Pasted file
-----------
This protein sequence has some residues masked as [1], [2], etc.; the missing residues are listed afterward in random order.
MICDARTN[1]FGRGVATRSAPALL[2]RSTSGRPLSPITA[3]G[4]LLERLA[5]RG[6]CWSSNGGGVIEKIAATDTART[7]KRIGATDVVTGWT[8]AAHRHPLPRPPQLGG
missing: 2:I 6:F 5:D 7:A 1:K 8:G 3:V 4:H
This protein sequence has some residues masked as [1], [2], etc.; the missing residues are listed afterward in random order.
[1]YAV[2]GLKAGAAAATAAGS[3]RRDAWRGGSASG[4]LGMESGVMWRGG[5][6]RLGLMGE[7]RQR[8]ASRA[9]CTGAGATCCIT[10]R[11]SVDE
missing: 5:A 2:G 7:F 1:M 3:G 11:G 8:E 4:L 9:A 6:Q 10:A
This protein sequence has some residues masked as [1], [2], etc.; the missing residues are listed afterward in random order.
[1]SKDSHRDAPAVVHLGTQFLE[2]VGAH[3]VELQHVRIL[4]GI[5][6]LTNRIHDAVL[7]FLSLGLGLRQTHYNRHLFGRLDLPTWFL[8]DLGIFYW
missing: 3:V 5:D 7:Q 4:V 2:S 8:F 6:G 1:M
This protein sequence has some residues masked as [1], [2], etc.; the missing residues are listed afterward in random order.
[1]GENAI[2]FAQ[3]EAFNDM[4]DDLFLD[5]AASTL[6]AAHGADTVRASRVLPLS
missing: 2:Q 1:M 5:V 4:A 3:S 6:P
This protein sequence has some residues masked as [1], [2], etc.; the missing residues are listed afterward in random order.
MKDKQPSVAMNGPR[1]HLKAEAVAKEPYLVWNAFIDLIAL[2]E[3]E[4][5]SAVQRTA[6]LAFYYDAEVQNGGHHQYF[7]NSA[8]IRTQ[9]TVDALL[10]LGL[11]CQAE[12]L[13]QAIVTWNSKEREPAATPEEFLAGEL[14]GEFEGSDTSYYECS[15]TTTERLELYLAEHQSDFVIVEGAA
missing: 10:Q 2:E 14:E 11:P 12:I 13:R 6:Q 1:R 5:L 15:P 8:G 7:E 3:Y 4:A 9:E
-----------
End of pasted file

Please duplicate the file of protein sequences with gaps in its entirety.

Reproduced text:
This protein sequence has some residues masked as [1], [2], etc.; the missing residues are listed afterward in random order.
MICDARTN[1]FGRGVATRSAPALL[2]RSTSGRPLSPITA[3]G[4]LLERLA[5]RG[6]CWSSNGGGVIEKIAATDTART[7]KRIGATDVVTGWT[8]AAHRHPLPRPPQLGG
missing: 2:I 6:F 5:D 7:A 1:K 8:G 3:V 4:H
This protein sequence has some residues masked as [1], [2], etc.; the missing residues are listed afterward in random order.
[1]YAV[2]GLKAGAAAATAAGS[3]RRDAWRGGSASG[4]LGMESGVMWRGG[5][6]RLGLMGE[7]RQR[8]ASRA[9]CTGAGATCCIT[10]R[11]SVDE
missing: 5:A 2:G 7:F 1:M 3:G 11:G 8:E 4:L 9:A 6:Q 10:A
This protein sequence has some residues masked as [1], [2], etc.; the missing residues are listed afterward in random order.
[1]SKDSHRDAPAVVHLGTQFLE[2]VGAH[3]VELQHVRIL[4]GI[5][6]LTNRIHDAVL[7]FLSLGLGLRQTHYNRHLFGRLDLPTWFL[8]DLGIFYW
missing: 3:V 5:D 7:Q 4:V 2:S 8:F 6:G 1:M
This protein sequence has some residues masked as [1], [2], etc.; the missing residues are listed afterward in random order.
[1]GENAI[2]FAQ[3]EAFNDM[4]DDLFLD[5]AASTL[6]AAHGADTVRASRVLPLS
missing: 2:Q 1:M 5:V 4:A 3:S 6:P
This protein sequence has some residues masked as [1], [2], etc.; the missing residues are listed afterward in random order.
MKDKQPSVAMNGPR[1]HLKAEAVAKEPYLVWNAFIDLIAL[2]E[3]E[4][5]SAVQRTA[6]LAFYYDAEVQNGGHHQYF[7]NSA[8]IRTQ[9]TVDALL[10]LGL[11]CQAE[12]L[13]QAIVTWNSKEREPAATPEEFLAGEL[14]GEFEGSDTSYYECS[15]TTTERLELYLAEHQSDFVIVEGAA
missing: 10:Q 2:E 14:E 11:P 12:I 13:R 6:Q 1:R 5:L 15:P 8:G 7:E 3:Y 4:A 9:E